A proposed project at Glover Road and Church Street in Fort Langley, now abandoned by the developer.

Scuttled Fort Langley plans called for housing, shops, hotel

More than 60 units of housing were planned along with commercial space.

Three now-abandoned development projects in Fort Langley would have seen a hotel, more than 60 units of housing, and 40,000 square feet of commercial space built.

Statewood owner Eric Woodward announced last year that he is giving up on all efforts to develop his existing lands in the Fort village.

“Nothing’s changed, there’s no timeline to try again,” Woodward said of any future development plans.

Woodward said he was abandoning development in Fort Langley last fall, but he only officially withdrew the last of his redevelopment plans earlier this month.

A memo, compiled by Township staff for council, shows the proposed designs and size of the three projects.

The projects were:

• A 1.39 acre site in the 9100 block of Glover Road and Church Street and the 23200 block of Mary Street, with a plan for a 27-room hotel, two live-work units, 34 units of residential housing, and 17,000 square feet of commercial space.

Woodward had publicly sparred with the Township over the design of the site and over a laneway the Township wanted on the land.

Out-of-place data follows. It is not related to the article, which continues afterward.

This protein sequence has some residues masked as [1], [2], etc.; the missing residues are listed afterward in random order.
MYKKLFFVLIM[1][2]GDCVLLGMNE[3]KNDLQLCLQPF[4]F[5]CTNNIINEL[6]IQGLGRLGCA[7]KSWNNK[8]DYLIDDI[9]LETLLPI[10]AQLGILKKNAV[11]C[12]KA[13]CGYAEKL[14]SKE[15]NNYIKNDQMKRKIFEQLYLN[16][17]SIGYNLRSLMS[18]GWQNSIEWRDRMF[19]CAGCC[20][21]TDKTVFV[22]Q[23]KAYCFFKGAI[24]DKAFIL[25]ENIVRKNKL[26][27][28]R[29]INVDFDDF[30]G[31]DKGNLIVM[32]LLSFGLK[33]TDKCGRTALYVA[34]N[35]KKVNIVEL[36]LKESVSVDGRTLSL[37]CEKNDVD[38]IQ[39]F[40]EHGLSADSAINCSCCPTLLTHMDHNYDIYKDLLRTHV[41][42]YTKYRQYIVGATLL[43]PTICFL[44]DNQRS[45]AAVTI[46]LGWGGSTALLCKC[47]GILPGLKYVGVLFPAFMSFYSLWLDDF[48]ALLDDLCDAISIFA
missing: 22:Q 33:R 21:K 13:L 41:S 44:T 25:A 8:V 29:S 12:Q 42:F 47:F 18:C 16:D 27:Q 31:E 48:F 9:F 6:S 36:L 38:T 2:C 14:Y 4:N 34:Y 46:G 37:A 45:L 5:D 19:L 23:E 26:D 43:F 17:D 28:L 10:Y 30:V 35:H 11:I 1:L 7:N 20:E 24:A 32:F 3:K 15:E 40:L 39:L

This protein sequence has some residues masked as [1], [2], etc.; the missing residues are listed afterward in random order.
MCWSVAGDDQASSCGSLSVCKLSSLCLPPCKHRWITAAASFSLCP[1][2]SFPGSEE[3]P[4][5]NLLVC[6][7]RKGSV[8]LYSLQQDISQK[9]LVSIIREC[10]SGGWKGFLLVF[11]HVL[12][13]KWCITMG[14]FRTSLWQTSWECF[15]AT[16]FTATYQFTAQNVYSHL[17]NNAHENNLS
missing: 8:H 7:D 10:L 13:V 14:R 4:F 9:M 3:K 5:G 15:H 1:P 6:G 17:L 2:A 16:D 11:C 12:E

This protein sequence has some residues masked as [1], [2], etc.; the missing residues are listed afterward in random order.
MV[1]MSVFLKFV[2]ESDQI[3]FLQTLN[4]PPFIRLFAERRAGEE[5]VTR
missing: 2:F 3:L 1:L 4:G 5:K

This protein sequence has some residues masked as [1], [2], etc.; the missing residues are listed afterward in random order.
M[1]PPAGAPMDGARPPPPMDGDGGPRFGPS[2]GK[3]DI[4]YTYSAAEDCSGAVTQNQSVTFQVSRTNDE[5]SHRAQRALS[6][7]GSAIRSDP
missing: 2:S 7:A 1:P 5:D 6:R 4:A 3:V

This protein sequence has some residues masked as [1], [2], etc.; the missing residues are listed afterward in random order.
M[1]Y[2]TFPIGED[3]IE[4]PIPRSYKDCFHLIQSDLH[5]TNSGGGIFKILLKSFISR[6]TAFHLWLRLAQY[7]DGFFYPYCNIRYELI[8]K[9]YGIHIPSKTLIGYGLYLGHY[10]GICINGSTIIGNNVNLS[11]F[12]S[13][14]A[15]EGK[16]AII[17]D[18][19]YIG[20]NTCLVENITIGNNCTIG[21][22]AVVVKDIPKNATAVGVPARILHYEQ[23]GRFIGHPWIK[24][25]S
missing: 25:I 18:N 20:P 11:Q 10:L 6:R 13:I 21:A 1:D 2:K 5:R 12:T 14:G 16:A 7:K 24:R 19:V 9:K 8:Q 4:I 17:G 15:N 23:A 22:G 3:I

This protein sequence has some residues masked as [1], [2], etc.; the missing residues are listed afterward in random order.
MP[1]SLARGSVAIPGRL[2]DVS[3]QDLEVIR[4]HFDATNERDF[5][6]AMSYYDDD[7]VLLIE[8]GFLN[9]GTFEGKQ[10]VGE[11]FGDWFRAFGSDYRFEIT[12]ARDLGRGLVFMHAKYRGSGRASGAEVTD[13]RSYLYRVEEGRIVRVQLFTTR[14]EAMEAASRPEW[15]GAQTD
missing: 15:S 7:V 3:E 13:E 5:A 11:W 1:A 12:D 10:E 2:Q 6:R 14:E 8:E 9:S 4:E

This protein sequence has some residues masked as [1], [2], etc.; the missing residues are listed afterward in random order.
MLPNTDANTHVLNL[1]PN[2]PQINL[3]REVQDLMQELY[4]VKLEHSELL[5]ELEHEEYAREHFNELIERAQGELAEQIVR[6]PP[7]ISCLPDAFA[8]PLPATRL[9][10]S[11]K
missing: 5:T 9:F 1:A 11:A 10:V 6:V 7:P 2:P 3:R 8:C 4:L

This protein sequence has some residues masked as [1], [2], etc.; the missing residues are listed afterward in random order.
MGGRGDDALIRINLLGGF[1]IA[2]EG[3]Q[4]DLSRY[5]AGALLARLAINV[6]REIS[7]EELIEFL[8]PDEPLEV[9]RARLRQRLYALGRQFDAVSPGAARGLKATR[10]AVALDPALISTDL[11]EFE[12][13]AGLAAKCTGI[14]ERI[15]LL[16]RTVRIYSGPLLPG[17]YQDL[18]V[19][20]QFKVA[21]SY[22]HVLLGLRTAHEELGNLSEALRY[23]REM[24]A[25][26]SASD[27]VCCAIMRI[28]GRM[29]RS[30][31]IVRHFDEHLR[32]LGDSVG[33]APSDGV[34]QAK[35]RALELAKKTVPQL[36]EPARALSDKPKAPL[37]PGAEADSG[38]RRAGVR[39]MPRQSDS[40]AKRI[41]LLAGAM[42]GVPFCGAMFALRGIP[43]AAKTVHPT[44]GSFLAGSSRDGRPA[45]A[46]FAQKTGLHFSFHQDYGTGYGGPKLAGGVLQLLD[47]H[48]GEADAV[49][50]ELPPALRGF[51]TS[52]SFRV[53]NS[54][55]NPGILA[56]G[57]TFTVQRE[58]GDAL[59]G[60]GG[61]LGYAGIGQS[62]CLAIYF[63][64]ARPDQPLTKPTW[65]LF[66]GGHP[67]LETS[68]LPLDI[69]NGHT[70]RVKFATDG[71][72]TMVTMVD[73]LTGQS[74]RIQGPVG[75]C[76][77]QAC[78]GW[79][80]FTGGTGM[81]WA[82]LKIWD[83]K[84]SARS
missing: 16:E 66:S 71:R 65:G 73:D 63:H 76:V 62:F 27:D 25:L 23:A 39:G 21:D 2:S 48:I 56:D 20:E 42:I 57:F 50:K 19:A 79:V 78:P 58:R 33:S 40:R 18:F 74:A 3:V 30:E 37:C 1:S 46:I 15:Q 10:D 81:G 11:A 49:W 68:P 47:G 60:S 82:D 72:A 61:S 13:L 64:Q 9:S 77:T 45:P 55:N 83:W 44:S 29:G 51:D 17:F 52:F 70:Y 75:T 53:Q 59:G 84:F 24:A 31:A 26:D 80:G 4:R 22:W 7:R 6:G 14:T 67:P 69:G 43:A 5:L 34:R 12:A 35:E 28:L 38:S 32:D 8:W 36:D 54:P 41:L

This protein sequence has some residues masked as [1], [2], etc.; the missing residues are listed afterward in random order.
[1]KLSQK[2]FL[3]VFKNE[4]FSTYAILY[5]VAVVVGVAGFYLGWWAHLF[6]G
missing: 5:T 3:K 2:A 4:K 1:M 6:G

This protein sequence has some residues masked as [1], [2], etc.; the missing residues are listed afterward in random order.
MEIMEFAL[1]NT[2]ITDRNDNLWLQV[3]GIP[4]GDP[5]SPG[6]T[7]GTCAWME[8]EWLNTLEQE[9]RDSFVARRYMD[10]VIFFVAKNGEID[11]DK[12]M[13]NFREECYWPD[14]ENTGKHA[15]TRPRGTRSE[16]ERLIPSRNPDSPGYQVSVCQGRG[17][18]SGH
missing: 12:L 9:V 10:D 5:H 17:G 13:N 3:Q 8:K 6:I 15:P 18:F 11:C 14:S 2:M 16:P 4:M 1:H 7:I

The final part of the application was withdrawn on Jan. 10.

• A 1.5 acre site in the 9100 block of Glover Road and the 9200 block of McBride Street to include 17 apartment units, 23,000 square feet of restaurant and retail space, nine townhouses, and two live-work units.

The project had proposed heights of three and four storeys.

The application was modified before being withdrawn on Dec. 27.

• A 4,026 square foot site at 9180 Glover Road, currently a gelato shop. The redevelopment was proposed to include one residential unit and 1,442 square feet of commercial space.

The application was withdrawn Nov. 21.

Earlier this month, Langley Township announced it has plans for restoring the historic Haldi House, building a new Langley Centennial Museum, and adding a boutique hotel with a theatre space and some housing, all on Township land.

On Facebook, Woodward said the Township’s plans for a hotel might explain why his proposal “meant absolutely nothing” to the municipality.

“I don’t see how a second one [hotel] is competitive,” Woodward said.

However, without seeing plans for the Township’s project, he wasn’t certain.

“Until you see the plans, how do you know?” he said.

He was generally positive about the prospects of the Township’s redevelopment plans.

Some of the Statewood lands have existing shops, but others, including the sites at Glover, Church, and Mary have shuttered stores and vacant houses.

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